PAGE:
On the MIT Sloan Management Review website, Rebecca W. Hamilton, Joydeep Srivastava and Ajay Thomas Abraham discuss pricing strategy, and the dilemma of whether to "nickel-and-dime" customers by charging separately for things like shipping, installation and warranties, or to bundle everything into one price.
The authors emphasise that one approach does not fit all, and which you should take depends on a variety of factors, such as:
• whether customers comparison shop;
• whether customers are more sensitive to the prices of some components of the overall service than to others;
• whether the price of one component is small or large relative to the others;
• whether the company controls the costs and quality of a particular component;
• which components are most central to what the customer wants.
In the article, Hamilton, Srivastava and Abraham summarise the respective advantages of partitioning prices and combining prices, and the strategy of benefits-based price partitioning.
Partitioned pricing is where the total price of a product or service is divided into two or more mandatory components, as might be the case with telephone services, etc. Although the customer has to pay for all the components, each has a listed price.
The authors explain why providers might use a partitioned pricing strategy rather than quoting their prices using a single combined price:
"Consumers tend to focus on the base price they are quoted rather than the ancillary fees that boost the total price. And the research suggests that consumers mentally process the base price more thoroughly than they process other components, such as taxes and fees.
"Thus, when consumers try to recall the total price after seeing a partitioned price, they tend to recall the base price accurately but forget about the other components, thereby remembering a lower total price."
Also, pricing components separately might position products more favourably against the competition, and helps the seller avoid blame for high prices where taxes and fees are added.
However, Hamilton, Srivastava and Abraham warn that researchers have noted "shipping-charge scepticism" among consumers. For some, offers that include shipping in the total price are more attractive than those partitioning the price. Combining prices can avoid highlighting components that consumers would rather not think about, or a warranty that might raise questions over reliability.
Also, combining prices up front can avoid surprising consumers later on with fees, which runs the risk of upsetting them and ruining goodwill.
BENEFITS-BASED PRICE PARTITIONING
The authors insist the approach of benefits-based price partitioning – pricing components based on customers’ sensitivity to the price of each component – can be "a win for both managers and customers".
They explain: "Benefits-based price partitioning suggests that profit margins should be higher for components for which customers are less price sensitive and lower for components for which customers are more price sensitive."
They add: "By holding the total price constant, research shows that customers will be more likely to buy when components they don't like are de-emphasised (either by decreasing their profit margin or by combining them into a total price) and components they do like are highlighted (either by increasing their profit margin or by partitioning them from other components)."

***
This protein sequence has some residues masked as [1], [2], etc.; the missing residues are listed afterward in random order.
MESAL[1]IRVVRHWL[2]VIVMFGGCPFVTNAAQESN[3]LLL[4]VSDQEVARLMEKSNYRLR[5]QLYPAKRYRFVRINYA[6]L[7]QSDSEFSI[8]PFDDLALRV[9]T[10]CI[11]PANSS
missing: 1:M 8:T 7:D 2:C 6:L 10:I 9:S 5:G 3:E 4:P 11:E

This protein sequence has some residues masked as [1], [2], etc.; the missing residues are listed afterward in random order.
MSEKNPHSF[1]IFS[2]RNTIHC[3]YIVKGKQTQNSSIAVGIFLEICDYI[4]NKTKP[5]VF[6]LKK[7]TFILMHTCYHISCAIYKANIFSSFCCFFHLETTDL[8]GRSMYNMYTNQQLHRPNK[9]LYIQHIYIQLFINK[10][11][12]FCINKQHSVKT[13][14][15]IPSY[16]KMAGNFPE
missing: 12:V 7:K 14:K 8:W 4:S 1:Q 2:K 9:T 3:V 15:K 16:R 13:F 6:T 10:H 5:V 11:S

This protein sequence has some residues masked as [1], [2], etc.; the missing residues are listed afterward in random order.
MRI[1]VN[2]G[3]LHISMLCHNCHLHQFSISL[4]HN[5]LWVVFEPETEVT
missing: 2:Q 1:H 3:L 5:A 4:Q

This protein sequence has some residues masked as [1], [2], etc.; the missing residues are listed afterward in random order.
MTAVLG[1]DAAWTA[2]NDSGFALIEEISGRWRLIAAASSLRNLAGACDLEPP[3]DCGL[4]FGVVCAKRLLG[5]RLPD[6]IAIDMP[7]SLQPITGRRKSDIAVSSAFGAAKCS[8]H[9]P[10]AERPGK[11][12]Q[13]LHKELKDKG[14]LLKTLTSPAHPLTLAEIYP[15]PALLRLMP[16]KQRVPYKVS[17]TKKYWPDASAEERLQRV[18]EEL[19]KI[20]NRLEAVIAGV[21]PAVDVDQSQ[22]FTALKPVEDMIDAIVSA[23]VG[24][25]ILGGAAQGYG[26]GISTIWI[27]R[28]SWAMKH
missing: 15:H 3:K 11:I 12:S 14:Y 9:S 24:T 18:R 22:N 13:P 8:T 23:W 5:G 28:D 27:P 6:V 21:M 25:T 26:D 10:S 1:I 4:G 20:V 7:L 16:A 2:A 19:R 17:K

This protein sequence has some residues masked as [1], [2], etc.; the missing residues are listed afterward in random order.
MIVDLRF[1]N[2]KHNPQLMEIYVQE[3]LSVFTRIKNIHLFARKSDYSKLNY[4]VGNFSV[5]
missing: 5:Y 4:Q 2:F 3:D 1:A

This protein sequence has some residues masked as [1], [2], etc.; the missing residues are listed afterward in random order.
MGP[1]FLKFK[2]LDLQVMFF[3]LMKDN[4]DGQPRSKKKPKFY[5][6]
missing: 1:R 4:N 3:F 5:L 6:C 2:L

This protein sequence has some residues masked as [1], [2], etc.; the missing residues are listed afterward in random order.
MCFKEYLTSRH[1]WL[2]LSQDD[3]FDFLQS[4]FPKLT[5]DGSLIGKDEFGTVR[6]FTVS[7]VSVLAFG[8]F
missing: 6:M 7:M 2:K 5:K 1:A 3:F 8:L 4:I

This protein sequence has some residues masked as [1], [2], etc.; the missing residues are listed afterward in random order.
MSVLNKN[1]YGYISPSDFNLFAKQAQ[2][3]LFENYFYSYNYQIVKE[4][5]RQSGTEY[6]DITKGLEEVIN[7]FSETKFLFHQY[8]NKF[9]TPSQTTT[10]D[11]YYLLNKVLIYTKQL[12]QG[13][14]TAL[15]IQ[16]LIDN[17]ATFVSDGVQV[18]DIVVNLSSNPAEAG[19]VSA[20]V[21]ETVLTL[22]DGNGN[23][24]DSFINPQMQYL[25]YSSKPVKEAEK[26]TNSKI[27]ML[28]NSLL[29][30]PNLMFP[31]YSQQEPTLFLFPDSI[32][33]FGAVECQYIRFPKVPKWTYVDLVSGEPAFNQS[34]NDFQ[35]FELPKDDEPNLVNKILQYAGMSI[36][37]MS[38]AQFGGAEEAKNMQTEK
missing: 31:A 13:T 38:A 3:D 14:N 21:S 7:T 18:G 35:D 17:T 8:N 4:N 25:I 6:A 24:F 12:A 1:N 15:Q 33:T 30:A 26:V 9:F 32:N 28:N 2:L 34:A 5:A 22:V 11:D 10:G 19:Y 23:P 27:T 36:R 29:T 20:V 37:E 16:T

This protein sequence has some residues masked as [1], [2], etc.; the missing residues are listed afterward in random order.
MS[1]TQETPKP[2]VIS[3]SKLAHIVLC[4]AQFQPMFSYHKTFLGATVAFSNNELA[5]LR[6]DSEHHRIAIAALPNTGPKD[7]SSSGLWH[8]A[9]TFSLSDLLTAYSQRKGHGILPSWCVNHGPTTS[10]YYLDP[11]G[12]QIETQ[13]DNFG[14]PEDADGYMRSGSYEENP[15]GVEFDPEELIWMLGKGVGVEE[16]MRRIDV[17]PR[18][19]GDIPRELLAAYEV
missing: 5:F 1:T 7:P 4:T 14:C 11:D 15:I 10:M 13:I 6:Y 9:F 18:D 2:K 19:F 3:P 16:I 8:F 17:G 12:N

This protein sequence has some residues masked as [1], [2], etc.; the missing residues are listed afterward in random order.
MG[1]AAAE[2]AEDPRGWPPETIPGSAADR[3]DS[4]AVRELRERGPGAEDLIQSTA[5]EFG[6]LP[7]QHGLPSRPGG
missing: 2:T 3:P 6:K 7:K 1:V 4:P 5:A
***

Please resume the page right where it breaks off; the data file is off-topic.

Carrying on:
Hamilton, Srivastava and Abraham say it's difficult to argue against this strategy because it improves outcomes for both the seller, by increasing customer purchase intentions, and the customer, via greater customer satisfaction and perceived value, while keeping the total price constant.
The authors also provide guidelines for deciding which will be the more effective pricing strategy for a particular case. This involves asking several key questions, as follows.
1) Is the consumer already committed to making a purchase from you?
If yes, price partitioning will have less influence on their decisions. If no, partitioning could create lower price perceptions than combining prices, making comparisons with competitors more favourable.
2) Where consumers engage in comparison shopping, do competitors partition prices?
If the industry norm is to combine prices, partitioning may be perceived poorly by customers, even if the partitioned prices appear more attractive compared to competitors’ prices.
3) Is the price of the component small relative to the price of other components?
Research shows that eBay bidders do not bid significantly less when the shipping charges for an item are high than when they are low, suggesting that they are not fully accounting for added costs. But if the price of the partitioned component is large relative to the price of the other components, partitioning becomes less effective.
4) Do consumers react negatively to the component?
If consumers perceive the component negatively, as can be the case with installation and warranty, consumer reactions are likely to be more favourable when this component is combined with other components rather than partitioned.
5) Does your company control the costs, quality and delivery of the component?
If not, it may be more effective to partition the component so that the costs can be attributed to a third-party provider.
6) Does the component satisfy a goal for consumers?
The authors point out that consumers are more sensitive to the prices of components that are not consistent with their goals than to the prices of components that are.
They explain: "If the component is aligned with a specific goal of the customers being served, such as being compensated for a used car being traded in, partitioning the component will make the overall price more attractive. If the component does not satisfy a goal for consumers, keep things simple by combining prices across components."